Jun 11 2015
Not so very long ago, no paddler or hillwalker would head out the door without tucking a topographic map into his (or her) pack. But that was then. Today, even supposedly expert trekkers attempt winter ascents above treeline with no other navigational aid than a cell phone. And — no coincidence, this — I’ve lost count of the number of hikers I’ve met on nearby trails who were staring in obvious perplexity at a diminutive screen and wondering where the Google map went. They’ve learned, a little too late, that network coverage is a sometimes thing in much of northern New York.
“Do you know where The River is?” these would‑be aquarians almost invariably ask when they see me approach. I’m always at a loss how to answer. In truth, I’m reluctant to give directions to hapless pilgrims, even though I could easily show them the way to the water’s edge. (If they’d just unplug their ear‑buds, they’d likely hear the roar of the falls.) But I’m by no means sure that, having found The River, they could then find their way back to the trailhead. Which is why I started carrying a sheaf of photocopied topographic maps to give to anyone in need of direction. I figured this would solve the problem.
But it didn’t. Many in the Legion of the Lost looked at the photocopied maps with bemused bewilderment. I might as well have handed them a page from Newton’s Principia, in the original Latin, no less. That’s when it dawned on me that the art of map‑reading — at least the art of reading topographic maps — is very nearly a lost art. Like the Latin language, the language of maps must now be numbered among the dead, a relic of an extinct civilization. This is depressingly easy to understand. A lot of backcountry newcomers (not all of them young, by any means) have never seen a topographic map, let alone used one to navigate, and even some old hands have gone all‑electronic, convinced that the Age of Paper has ended forever. Still, newcomer or old hand, it makes no difference in the end. Any language grows stale for want of daily use, and the language of maps is no exception.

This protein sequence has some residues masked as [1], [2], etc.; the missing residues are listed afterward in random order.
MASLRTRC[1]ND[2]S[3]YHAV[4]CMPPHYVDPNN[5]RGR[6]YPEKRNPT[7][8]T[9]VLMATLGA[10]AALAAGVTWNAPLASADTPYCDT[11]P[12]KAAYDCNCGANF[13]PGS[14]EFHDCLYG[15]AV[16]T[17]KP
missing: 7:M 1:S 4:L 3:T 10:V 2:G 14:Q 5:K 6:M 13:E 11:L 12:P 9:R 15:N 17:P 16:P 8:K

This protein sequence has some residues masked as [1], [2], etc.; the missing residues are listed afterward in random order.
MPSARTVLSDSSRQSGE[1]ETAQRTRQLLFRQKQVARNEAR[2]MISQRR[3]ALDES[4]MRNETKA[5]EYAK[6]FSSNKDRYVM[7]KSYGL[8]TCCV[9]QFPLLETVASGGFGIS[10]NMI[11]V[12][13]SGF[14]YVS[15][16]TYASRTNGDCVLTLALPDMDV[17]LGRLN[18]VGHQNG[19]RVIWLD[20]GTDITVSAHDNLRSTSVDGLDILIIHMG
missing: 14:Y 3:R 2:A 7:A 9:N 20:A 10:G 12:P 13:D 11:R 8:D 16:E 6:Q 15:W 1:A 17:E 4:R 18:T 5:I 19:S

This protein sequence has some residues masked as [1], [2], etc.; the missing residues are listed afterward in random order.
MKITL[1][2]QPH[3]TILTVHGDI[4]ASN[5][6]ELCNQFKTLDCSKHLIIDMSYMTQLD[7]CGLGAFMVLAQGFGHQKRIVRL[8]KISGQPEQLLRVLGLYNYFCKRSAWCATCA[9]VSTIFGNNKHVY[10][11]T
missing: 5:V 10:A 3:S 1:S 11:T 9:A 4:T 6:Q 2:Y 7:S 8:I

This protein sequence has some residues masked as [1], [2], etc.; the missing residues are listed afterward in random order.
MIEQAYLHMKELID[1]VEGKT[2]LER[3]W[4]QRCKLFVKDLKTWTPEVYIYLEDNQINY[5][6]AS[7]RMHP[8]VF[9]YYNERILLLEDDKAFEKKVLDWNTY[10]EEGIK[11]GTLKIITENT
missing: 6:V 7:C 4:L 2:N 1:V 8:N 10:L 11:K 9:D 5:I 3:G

I’m going to try to do something about this. In short, I’m going to try to bring the art of map‑reading back from the dead. This won’t interest everyone, I know. Map language holds no mysteries for the dwindling number of paddlers who learned the art when they were young, and who have never ceased to practice it. They will find little or nothing here that is new. But others, less practiced or less adept, may indeed learn something to their advantage. It’s not as if Farwell and I haven’t written about maps and map language before, of course. We have. There’s a list of our earlier articles at the end of this column. Yet we’ve never attempted a primer on the subject. Until today.
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